This is a round-up of Thai visas and passport regulations for anyone embarking on a tour of, or short break in Thailand and does not pertain to long-stay visitors or ex-pats.
Although in so far as most nationalities simply receive a 30-day stamp on arrival and you can dispense with visa on arrivals, e-visas etc, etc in terms of the small print and variations to the rule Thailand has some complex rules and regulations and there are still a few details to watch out for plus various bilateral arrangements between Thailand and other nations do throw up a lot of anomalies. Firstly, 6 months passport validity is required and while we can’t find any specifications regarding the number of blank pages, as usual in these parts, you’re better off with at least 2 available.
The following nationalities benefit from a visa waiver or exemption scheme and passport holders will automatically receive 30-day stamps on arrival at any Thai international airport: Australia, Canada, UK, US, certain EU countries plus citizens of other ASEAN member states. Generally, citizens of western and central European EU countries are included while those of some newer, particularly eastern EU nations aren’t. Conversely, several South American nationalities receive 90-day visas so do check in advance. A full visa exemption list can be found here. Note this is a visa waiver and not a tourist visa.
If arriving by a land crossing then the situation gets more complicated and regulations do change frequently. Normally most above nationalities are also entitled to a 30-day visa exemption stamp while other passport holders will receive 15 days though the latter is again worth checking in advance. Commonly used land crossings for the purposes of our tours would be Tachileik/Mae Sai (from Myanmar), Poipet/Aranyaprathet and Prum/Ban Pakard (from Cambodia) and Vang Tao/Chong Mek for Ubon (from Laos). The nitty-gritty also varies from one land crossing to another – some of which may be very little frequented by foreigners – so to be on the safe side have passport photos and photocopy of your main passport pages to hand.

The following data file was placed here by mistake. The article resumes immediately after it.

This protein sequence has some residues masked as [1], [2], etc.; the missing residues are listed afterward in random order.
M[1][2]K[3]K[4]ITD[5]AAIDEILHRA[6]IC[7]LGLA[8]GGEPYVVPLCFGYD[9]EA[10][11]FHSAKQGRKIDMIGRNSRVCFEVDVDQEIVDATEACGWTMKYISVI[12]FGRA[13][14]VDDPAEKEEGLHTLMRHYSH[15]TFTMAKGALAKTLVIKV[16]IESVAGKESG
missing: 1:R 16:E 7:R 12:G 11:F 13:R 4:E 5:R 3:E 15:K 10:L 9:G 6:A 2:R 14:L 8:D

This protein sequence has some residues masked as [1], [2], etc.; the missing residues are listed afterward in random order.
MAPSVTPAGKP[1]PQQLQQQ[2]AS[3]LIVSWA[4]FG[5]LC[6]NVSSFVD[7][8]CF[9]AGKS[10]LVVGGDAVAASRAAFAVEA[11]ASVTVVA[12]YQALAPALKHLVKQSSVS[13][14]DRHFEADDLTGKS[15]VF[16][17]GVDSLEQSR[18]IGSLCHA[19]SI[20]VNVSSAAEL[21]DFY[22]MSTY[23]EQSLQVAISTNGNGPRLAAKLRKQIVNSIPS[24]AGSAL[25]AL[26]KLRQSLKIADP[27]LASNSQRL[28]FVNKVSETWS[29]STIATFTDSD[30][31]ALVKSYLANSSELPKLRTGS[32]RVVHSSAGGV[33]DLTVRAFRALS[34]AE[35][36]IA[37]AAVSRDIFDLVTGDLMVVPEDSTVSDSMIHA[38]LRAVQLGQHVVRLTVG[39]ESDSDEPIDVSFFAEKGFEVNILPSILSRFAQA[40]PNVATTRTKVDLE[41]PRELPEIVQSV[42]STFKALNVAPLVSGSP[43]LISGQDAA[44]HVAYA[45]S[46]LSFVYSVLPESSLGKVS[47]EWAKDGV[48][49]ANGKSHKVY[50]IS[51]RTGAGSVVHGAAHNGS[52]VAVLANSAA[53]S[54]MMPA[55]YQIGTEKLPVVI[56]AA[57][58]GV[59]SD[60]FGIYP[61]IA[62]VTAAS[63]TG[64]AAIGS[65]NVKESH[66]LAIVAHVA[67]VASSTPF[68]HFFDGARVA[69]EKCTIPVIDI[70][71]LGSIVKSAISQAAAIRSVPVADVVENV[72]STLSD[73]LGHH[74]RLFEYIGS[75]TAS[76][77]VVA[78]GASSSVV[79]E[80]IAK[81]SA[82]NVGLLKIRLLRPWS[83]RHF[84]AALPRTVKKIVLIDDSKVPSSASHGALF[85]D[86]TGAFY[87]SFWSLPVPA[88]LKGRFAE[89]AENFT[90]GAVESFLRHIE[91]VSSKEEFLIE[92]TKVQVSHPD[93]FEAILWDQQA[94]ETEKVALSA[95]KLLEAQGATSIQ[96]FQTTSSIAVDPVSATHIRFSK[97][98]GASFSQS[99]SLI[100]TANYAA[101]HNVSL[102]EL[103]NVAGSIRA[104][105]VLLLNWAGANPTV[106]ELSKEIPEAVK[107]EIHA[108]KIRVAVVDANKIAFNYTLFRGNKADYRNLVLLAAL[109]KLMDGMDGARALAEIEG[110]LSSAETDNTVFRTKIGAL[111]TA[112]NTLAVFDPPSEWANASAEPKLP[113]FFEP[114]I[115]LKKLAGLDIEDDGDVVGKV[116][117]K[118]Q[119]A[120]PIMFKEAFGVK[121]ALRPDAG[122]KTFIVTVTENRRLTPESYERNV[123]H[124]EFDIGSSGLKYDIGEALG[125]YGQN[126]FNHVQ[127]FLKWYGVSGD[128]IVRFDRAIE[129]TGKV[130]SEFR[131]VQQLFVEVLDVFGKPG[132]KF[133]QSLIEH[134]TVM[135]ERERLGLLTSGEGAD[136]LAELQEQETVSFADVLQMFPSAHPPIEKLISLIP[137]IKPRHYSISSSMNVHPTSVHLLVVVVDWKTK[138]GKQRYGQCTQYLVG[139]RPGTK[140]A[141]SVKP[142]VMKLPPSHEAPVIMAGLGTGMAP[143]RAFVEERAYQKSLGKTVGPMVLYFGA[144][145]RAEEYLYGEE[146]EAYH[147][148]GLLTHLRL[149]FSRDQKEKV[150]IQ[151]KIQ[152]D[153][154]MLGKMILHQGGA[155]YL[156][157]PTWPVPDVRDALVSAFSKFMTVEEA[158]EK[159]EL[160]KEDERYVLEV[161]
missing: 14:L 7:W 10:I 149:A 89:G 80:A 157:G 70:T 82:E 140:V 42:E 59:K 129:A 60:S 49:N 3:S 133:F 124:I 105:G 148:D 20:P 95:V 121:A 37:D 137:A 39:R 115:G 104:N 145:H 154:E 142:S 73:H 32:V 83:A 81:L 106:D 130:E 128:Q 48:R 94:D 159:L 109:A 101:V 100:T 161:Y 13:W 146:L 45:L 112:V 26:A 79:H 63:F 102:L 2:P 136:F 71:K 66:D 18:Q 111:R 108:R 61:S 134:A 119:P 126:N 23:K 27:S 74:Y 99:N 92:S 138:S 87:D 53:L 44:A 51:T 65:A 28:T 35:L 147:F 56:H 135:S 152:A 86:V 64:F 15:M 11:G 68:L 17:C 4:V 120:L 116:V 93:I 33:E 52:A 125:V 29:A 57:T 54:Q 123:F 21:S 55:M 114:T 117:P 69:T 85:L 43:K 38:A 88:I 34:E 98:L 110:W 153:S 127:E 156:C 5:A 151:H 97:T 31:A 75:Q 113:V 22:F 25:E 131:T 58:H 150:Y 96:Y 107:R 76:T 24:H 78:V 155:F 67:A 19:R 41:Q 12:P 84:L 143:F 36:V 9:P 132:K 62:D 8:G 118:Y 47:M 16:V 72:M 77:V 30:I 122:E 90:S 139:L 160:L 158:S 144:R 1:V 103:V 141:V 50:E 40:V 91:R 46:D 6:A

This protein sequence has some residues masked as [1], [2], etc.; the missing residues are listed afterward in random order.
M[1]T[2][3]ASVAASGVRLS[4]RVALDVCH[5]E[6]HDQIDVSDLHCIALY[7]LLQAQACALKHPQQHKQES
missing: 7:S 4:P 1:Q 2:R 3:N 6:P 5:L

Importantly, and this can, in theory, go for airports too, you may be asked for proof of onward travel and proof you have sufficient funds for your stay. We reckon these are more aimed at long-stay visitors and though we haven’t come across either rule being applied to casual tourists they are specified on the Thai immigration site and they do have these rules in their armoury.
If you’re not covered by any of the above or have any doubts or if you intend to stay more than 30 days then you will need to apply in advance for a Thai tourist visa. The validity of single-entry tourist visas is generally 60 days but again can vary depending upon nationality and you need to make an application at your nearest Thai embassy. (Cost is approximately $30 or equivalent in local currency.) If you are planning on exiting and re-entering Thailand more than once then you can also apply for a multiple entry tourist visa costing approximately $150. (Precise costs and waiting time vary from one embassy to another.)
Visa on arrival
Furthermore, citizens of states not covered by the visa waiver system can also apply for a visa on arrival at an international airport. This is a 30-day one costing 2,000 baht payable in Thai currency only. Again you may be asked for proof of onward travel and funds.
The above can be construed as unnecessarily complicated and furthermore regulations do change on a regular basis so again, please check beforehand if you’re not a passport holder from one of the usual suspects Canada, France, Germany, UK, et al. We have in the past come across smaller Thai embassies providing inaccurate or out of date information and anecdotal travellers’ tales are – well anecdotal – so the official Thai Ministry of Foreign Affairs site should, in theory, be your best source.